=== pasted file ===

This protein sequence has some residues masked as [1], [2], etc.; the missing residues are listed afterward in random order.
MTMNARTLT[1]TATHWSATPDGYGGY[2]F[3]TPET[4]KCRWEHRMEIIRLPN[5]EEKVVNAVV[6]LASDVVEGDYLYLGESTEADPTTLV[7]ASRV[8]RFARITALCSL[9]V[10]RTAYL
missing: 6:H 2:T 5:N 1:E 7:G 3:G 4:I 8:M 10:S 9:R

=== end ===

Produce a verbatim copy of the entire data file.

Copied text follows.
This protein sequence has some residues masked as [1], [2], etc.; the missing residues are listed afterward in random order.
MTMNARTLT[1]TATHWSATPDGYGGY[2]F[3]TPET[4]KCRWEHRMEIIRLPN[5]EEKVVNAVV[6]LASDVVEGDYLYLGESTEADPTTLV[7]ASRV[8]RFARITALCSL[9]V[10]RTAYL
missing: 6:H 2:T 5:N 1:E 7:G 3:G 4:I 8:M 10:S 9:R